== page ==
Bail-reform laws and other policies backed by New York City Mayor Bill de Blasio, which have helped clear out jails and let some criminals back on the streets, are directly responsible for a troubling rise in the city's murder rate, New York Post columnist Miranda Devine said Sunday.
Appearing on "Fox & Friends Weekend," Devine told host Jedediah Bila that de Blasio's recent policies have been focused on "disempowering the police," and warned it's only a matter of time before the chaos in Seattle's CHOP zone travels to New York.
"What we see there is really a microcosm of what we see elsewhere in the country, in these other liberal big cities," Devine explained.
"In New York, the problems we are having with this uptick in crime, completely understandable when you look at Bill de Blasio’s policies which have all been about disempowering the police, just as happened in Seattle... and sort of decriminalizing small crimes of disorder."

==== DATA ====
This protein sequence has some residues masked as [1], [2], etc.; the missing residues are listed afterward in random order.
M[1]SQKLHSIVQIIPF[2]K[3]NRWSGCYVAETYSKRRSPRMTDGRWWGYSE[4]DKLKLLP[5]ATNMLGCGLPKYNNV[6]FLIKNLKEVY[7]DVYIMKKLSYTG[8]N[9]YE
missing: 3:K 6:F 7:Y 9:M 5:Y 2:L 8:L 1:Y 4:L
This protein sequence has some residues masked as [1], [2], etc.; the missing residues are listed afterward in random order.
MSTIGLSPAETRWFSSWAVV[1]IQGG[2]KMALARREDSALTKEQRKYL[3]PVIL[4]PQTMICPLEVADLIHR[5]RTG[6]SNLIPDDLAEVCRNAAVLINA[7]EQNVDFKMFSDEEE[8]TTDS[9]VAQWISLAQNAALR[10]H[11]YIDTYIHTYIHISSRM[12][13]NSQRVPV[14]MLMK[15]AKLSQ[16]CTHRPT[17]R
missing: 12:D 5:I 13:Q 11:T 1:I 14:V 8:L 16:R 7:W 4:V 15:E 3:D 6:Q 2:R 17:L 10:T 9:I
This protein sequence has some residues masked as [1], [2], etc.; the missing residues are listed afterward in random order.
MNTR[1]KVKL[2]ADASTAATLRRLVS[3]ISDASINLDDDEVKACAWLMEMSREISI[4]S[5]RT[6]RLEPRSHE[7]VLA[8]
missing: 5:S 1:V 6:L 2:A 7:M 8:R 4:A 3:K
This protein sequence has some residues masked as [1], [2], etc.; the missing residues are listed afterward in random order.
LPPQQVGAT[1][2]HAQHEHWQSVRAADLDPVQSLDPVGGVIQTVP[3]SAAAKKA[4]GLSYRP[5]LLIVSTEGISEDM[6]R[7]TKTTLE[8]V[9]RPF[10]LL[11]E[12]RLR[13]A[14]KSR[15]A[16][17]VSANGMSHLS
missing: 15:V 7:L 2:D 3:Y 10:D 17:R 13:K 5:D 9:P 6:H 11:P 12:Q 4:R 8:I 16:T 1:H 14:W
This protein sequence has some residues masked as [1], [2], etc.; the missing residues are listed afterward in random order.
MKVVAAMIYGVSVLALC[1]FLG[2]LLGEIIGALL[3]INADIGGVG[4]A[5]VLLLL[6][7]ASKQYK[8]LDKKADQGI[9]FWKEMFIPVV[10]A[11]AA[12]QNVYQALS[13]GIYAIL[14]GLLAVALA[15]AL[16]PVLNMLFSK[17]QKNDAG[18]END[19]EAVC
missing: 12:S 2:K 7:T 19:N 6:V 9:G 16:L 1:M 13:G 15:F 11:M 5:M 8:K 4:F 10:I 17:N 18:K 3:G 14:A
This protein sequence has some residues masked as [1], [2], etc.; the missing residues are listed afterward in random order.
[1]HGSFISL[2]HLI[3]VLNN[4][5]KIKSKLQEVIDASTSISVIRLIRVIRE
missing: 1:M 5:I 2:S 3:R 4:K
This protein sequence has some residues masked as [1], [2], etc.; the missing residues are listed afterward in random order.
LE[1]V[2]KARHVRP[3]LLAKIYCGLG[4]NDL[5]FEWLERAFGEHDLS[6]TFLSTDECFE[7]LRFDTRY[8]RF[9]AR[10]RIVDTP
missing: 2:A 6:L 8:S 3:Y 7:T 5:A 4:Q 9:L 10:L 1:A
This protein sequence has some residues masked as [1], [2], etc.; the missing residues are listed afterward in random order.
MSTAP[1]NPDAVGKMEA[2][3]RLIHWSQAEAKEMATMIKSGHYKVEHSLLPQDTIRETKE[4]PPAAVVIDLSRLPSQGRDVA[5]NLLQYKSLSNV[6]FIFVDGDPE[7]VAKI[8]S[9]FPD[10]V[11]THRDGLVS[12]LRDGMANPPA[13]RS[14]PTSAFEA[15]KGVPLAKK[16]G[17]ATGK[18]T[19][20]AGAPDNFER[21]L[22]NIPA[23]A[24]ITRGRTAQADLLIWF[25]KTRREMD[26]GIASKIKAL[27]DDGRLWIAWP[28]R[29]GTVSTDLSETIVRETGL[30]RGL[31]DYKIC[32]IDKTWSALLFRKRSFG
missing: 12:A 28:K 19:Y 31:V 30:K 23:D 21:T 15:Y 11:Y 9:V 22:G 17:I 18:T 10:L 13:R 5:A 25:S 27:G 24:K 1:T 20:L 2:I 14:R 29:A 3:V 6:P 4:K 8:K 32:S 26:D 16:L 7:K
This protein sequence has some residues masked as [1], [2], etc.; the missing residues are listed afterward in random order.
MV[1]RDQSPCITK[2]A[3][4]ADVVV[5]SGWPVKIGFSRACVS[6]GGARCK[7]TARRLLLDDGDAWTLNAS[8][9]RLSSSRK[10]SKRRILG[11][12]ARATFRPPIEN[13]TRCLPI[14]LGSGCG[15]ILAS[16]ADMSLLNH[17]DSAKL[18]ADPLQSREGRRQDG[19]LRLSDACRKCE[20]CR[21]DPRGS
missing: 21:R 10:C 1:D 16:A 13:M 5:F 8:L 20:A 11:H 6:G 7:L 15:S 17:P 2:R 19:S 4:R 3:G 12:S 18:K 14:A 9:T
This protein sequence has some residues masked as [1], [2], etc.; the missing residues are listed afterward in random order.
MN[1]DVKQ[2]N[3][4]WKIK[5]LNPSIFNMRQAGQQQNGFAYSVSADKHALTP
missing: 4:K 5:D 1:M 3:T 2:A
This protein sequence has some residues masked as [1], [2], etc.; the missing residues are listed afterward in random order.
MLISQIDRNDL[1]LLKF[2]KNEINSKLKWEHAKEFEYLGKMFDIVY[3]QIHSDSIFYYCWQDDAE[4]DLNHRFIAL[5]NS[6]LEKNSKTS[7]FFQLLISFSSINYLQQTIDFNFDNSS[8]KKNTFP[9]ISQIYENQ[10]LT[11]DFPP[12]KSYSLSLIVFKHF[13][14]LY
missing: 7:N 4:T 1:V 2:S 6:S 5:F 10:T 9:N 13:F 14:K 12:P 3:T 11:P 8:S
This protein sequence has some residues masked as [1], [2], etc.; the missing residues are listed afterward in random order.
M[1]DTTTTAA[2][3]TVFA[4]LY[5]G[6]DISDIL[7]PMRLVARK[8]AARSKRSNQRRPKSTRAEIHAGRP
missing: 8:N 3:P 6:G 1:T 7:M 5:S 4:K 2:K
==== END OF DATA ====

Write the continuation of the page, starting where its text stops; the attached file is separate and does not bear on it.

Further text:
Devine said the Democrat's efforts contradicted the broken-windows policies instituted by former Mayor Rudy Giuliani which were credited for helping lower crime in the city sharply during the 1990s.
"Anyone who was around in New York in the bad ol' days in the '80s and the '90s remembers how dangerous it was, how unpleasant it was," Devine said. "You know, we seem to have forgotten that lesson."
For his part, de Blasio said late last year that under the existing laws, many suspects stayed behind bars only because they couldn't afford bail -- maintaining a system that he said couldn't work in the long run.
Devine went on, "This is a direct consequence of Albany and their no-bail laws, bail-reform laws that came into play on January 1, and the police, NYPD, warned us what was going to happen."
"It is just this free-for-all," she concluded, comparing the chaos to "the 'Joker' movie where you let the inmates out of the asylum and poor people on the streets of New York just don’t know what’s hit them."